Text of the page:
“He’s a friend,” I manage, grabbing Christian’s hand. Immediately I feel stronger, more balanced, more focused. We can do this. “You said I needed a friend, and here he is. So now you can take us to Angela.”

“Forgetting something, are we?” Samjeeza says. “Your payment?”

What payment? Christian demands in my head. Clara, what payment? What did you promise him?

“I didn’t forget.”

The train is approaching, a dull red light at its head, advancing down the tracks. I’ll have to make this fast.

“I have a story,” I tell him. “But I’ll show you.”

With my free hand I reach up and touch Samjeeza’s cheek, which is smooth and cool, inhuman. His sorrow floods me, making Christian gasp as it reverberates through me and into him, but I surge against it, squeeze Christian’s hand tighter, and focus on today, the hour with my mother on the top of Buzzards Roost. I pour it all into Sam’s shocked and open mind: her voice telling the story, the wind blowing her long auburn hair, the way she felt as she told it, the warm soft clasp of her hand holding mine, and finally, the words.

I lied.

I loved him.

Samjeeza flinches. It is more than he expected. I feel him start to tremble under my hand. I step back and let him go.

We wait to see what he will do. The train’s approaching the station. It’s different from the northbound one; this one is smudged with dirt or soot or something black and nasty so that I can’t read the words on the sides. The windows are crowded with black shapes. Gray people, I realize. On their way to the underworld.

Sam’s eyes are closed, his body absolutely still, like I’ve turned him into stone.

“Sam …,” I prompt. “We should go.”

His eyes open. His eyebrows push together, the space between them wrinkling like he’s in pain. He regards Christian and me like he doesn’t know what to do with us anymore. Like he’s having second thoughts.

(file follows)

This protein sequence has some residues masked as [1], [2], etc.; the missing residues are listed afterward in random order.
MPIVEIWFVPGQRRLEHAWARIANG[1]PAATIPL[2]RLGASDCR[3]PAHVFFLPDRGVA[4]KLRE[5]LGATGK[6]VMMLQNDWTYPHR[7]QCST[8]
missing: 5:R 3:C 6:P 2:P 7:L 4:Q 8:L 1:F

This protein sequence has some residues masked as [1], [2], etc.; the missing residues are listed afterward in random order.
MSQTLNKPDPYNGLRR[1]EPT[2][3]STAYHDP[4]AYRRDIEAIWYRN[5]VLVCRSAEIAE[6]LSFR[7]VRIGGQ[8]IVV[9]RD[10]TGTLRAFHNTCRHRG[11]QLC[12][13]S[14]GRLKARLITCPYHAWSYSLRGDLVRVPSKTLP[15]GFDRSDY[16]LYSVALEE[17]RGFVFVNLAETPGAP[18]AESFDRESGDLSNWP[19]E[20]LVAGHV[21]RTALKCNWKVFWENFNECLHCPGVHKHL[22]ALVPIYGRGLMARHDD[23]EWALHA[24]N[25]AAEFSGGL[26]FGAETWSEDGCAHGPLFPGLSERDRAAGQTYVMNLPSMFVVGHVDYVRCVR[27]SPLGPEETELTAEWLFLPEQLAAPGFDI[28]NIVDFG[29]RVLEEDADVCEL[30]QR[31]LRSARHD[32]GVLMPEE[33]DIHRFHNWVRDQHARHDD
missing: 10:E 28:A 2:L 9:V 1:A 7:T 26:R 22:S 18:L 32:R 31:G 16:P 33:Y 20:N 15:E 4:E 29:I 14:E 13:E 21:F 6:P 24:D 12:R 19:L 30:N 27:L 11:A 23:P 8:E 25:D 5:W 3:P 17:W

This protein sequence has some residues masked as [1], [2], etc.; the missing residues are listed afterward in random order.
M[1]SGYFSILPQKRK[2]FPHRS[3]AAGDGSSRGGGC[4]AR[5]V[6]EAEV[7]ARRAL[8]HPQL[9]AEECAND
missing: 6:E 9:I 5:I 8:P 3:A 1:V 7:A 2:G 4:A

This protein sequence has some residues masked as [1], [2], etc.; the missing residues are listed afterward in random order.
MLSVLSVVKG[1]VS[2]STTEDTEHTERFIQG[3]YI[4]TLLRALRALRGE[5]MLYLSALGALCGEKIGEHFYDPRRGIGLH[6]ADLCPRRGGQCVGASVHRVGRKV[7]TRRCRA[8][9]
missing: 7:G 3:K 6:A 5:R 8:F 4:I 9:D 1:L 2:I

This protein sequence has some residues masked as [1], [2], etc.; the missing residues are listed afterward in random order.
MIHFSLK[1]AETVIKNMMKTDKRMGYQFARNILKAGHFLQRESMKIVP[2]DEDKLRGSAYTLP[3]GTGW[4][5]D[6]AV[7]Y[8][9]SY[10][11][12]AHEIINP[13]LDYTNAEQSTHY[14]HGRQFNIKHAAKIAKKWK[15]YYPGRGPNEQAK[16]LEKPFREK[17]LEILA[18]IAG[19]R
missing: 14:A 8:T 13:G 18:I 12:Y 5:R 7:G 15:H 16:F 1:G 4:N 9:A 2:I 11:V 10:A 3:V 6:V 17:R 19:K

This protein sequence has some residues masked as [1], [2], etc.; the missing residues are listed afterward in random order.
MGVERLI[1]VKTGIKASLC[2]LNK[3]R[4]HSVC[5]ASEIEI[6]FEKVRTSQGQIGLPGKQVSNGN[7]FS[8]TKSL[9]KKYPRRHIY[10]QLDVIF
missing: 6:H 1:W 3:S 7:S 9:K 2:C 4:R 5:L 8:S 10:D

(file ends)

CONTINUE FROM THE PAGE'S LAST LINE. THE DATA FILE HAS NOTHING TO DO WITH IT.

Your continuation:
“Are you absolutely certain that you want to do this?” he asks, his voice hoarse. “Once you board this particular locomotive, there’s no turning back.”

“Why do we have to take a train?” Christian asks impulsively. “Can’t you take us there, the way you did with Clara and her mother before?”

Samjeeza seems to gain back a bit of his equilibrium. “For me to expend energy in that way would call attention to what I’m doing, and the trail could be followed. No, you must go like all the common damned of this world, into the depths by ferry, or carriage, or train.”

“All right,” Christian says tightly. “Train it is, then.”

Are you sure? I ask him silently, looking into his eyes.

I’ll go where you go, he answers.

I turn back to Sam. “We’re ready.”

He nods.

“Listen to me carefully. I will take you to your friend, where I have arranged for her to be at the given time, and you must convince her to go with you.”

“Convince her?” Christian interjects again. “Won’t she be eager to get out of there?”

Samjeeza ignores him, focuses on me. “Speak to no one else but the girl.”

What, does he think I’ll stop to chat with the first person I stumble across? “No problem.”